I'd like to introduce a new project underway to test implementation of the
EAD in a museum setting, specific issues of EAD's application to pictorial
and object collections, and integrated access to museum/archive/library
collections. This is a museum/library collaboration project under the
auspices of the California Digital Library's "Online Archive of California"
(formerly UC-EAD project), and co-managed by Tim Hoyer of the UC Berkeley
Bancroft Library and myself, Richard Rinehart of the UC Berkeley Art
Museum/Pacific Film Archive.

This testbed project involves 8 institutions of very different sizes,
collections holdings and technical expertise in order to test real-world
issues of collaboration and scalability. I would love to hear any feedback
or ideas from this group as to issues we should be addressing, related
projects we should know about, and generally any input. The project has a
website with a brief and a full project description, as well as links to
some existing instances of museum and pictorial or object collections
accesss using EAD. It's at

This description below is taken from the website:

Museums and the Online Archive of California Project (MOAC), will
investigate one of the most serious problems facing knowledge seekers
everywhere, the geographic distribution and limited access to the
collections of unique materials -- primary sources for research in all
areas of our cultural heritage -- that are held in libraries, museums, and
archives around the world. We propose to solve this problem by creating a
prototype "virtual museum archive" that integrates standardized "finding
aids" for museum and library special collections into a single source, thus
providing access to collections held by archives, museums, and libraries
throughout the state of California.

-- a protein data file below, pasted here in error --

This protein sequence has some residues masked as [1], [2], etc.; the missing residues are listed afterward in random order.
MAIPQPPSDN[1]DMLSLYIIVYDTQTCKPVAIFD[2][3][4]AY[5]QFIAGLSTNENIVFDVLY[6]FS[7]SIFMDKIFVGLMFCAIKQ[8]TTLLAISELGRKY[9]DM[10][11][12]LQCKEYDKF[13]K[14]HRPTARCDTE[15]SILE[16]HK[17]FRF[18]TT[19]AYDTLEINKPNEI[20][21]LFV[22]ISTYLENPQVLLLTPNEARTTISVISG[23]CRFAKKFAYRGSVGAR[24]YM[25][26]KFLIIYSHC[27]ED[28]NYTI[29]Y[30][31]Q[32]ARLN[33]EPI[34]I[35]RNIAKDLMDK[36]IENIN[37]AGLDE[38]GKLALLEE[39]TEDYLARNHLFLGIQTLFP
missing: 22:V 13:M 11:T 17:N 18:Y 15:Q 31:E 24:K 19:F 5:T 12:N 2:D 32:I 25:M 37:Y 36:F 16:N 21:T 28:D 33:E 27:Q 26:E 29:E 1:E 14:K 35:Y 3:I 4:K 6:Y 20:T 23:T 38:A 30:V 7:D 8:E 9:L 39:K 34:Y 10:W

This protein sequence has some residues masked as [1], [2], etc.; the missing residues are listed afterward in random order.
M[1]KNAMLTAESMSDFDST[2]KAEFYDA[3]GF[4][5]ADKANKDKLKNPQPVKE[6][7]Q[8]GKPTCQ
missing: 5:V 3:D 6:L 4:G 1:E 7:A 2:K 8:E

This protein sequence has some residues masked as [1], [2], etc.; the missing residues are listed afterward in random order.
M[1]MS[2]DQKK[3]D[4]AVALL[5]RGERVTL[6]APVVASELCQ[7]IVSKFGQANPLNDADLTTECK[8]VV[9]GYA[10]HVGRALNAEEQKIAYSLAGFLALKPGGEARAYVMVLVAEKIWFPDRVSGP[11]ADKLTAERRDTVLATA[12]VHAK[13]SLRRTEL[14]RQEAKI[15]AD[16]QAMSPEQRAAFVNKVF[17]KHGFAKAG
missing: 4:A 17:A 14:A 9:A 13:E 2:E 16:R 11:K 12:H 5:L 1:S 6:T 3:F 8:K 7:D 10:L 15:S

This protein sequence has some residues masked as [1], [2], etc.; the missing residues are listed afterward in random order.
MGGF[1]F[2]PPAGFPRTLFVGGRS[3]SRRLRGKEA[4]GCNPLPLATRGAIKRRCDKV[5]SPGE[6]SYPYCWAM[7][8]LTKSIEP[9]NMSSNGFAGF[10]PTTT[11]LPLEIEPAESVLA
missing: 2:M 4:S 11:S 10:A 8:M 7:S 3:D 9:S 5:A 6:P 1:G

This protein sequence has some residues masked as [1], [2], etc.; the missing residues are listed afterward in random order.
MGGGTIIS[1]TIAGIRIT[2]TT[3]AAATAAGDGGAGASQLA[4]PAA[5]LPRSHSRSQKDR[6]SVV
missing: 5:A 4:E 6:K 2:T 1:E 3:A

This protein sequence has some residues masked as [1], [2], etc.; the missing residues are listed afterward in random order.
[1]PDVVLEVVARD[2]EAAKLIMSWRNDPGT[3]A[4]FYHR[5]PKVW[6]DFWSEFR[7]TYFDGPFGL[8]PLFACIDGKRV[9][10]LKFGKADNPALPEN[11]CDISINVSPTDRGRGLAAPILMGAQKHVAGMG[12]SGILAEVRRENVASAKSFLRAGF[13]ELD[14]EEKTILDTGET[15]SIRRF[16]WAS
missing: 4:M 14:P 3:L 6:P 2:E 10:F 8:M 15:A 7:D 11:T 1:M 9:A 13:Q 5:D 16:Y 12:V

We will create this prototype within an existing online union database of
finding aids, the Online Archive of California (OAC), which is being
developed as a primary resource for the public, schools, and universities,
enabling cross-disciplinary education and research. The OAC employs Encoded
Archival Description (EAD), the standard for archival finding aids (in the
form of an SGML DTD) supported by the Society of American Archivists and
maintained by the Library of Congress, which will be evaluated for
providing collection-level access in the museum community.

The MOAC prototype within the OAC will be comprised of EAD finding aids for 20
collections, including 35,000 item records and images. Five California
museums (the Berkeley Art Museum/Pacific Film Archive, the Hearst Museum of
Anthropology, the Oakland Museum of California, the Grunwald Center for the
Graphic Arts, and the UCR/California Museum of Photography) will join the
Bancroft Library in developing the testbed. Two other museums (Stanford
University Art Museum, Fowler Museum of Cultural History), which will not
actively participate in the grant, will also contribute collections to the

Richard Rinehart
Information Systems Manager & Education Technology Specialist
Berkeley Art Museum/Pacific Film Archive
@ University of California
& President-Elect, Museum Computer Network,